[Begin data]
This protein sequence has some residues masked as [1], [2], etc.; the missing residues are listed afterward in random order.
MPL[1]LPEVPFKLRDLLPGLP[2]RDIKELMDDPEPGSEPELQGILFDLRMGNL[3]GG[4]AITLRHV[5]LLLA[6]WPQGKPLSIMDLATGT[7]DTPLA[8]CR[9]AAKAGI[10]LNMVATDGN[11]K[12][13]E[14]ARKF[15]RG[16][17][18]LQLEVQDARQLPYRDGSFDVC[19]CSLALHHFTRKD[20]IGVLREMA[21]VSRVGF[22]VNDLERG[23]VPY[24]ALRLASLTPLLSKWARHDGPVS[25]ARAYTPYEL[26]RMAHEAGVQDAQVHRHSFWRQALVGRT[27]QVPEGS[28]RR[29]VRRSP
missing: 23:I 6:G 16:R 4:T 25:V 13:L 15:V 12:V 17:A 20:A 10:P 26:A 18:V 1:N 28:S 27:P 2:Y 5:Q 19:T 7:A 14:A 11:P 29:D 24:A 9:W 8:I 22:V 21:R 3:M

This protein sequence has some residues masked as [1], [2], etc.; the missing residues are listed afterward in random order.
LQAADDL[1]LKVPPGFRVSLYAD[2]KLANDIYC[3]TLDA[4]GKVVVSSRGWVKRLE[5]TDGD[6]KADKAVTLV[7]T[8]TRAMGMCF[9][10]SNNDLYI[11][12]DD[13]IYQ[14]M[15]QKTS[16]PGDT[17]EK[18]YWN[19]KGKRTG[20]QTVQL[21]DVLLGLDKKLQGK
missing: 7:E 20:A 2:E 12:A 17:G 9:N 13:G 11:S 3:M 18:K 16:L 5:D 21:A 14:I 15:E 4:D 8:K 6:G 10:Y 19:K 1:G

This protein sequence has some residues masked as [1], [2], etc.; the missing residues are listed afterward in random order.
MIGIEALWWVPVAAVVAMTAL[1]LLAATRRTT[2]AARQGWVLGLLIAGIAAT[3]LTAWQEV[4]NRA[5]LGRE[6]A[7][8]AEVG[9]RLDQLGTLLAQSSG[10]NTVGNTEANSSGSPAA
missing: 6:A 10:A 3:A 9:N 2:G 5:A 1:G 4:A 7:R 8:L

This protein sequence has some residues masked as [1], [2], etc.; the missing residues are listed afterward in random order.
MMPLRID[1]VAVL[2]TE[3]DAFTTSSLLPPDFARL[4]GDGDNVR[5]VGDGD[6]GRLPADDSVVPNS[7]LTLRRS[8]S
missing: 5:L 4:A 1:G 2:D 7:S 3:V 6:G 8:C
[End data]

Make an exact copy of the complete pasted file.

This protein sequence has some residues masked as [1], [2], etc.; the missing residues are listed afterward in random order.
MPL[1]LPEVPFKLRDLLPGLP[2]RDIKELMDDPEPGSEPELQGILFDLRMGNL[3]GG[4]AITLRHV[5]LLLA[6]WPQGKPLSIMDLATGT[7]DTPLA[8]CR[9]AAKAGI[10]LNMVATDGN[11]K[12][13]E[14]ARKF[15]RG[16][17][18]LQLEVQDARQLPYRDGSFDVC[19]CSLALHHFTRKD[20]IGVLREMA[21]VSRVGF[22]VNDLERG[23]VPY[24]ALRLASLTPLLSKWARHDGPVS[25]ARAYTPYEL[26]RMAHEAGVQDAQVHRHSFWRQALVGRT[27]QVPEGS[28]RR[29]VRRSP
missing: 23:I 6:G 16:R 4:T 25:V 13:L 15:V 12:V 17:A 20:A 10:P 26:A 18:V 1:N 28:S 27:P 2:Y 5:Q 19:T 7:A 14:A 11:P 29:D 24:A 9:W 8:I 22:V 21:R 3:M

This protein sequence has some residues masked as [1], [2], etc.; the missing residues are listed afterward in random order.
LQAADDL[1]LKVPPGFRVSLYAD[2]KLANDIYC[3]TLDA[4]GKVVVSSRGWVKRLE[5]TDGD[6]KADKAVTLV[7]T[8]TRAMGMCF[9][10]SNNDLYI[11][12]DD[13]IYQ[14]M[15]QKTS[16]PGDT[17]EK[18]YWN[19]KGKRTG[20]QTVQL[21]DVLLGLDKKLQGK
missing: 7:E 20:A 2:E 12:A 17:G 9:N 13:G 11:S 3:M 18:K 16:L 5:D 21:A 14:I 15:E 4:D 8:K 6:G 10:Y 19:K 1:G

This protein sequence has some residues masked as [1], [2], etc.; the missing residues are listed afterward in random order.
MIGIEALWWVPVAAVVAMTAL[1]LLAATRRTT[2]AARQGWVLGLLIAGIAAT[3]LTAWQEV[4]NRA[5]LGRE[6]A[7][8]AEVG[9]RLDQLGTLLAQSSG[10]NTVGNTEANSSGSPAA
missing: 6:A 10:A 3:A 9:N 2:G 5:A 1:G 4:A 7:R 8:L

This protein sequence has some residues masked as [1], [2], etc.; the missing residues are listed afterward in random order.
MMPLRID[1]VAVL[2]TE[3]DAFTTSSLLPPDFARL[4]GDGDNVR[5]VGDGD[6]GRLPADDSVVPNS[7]LTLRRS[8]S
missing: 5:L 4:A 1:G 2:D 7:S 3:V 6:G 8:C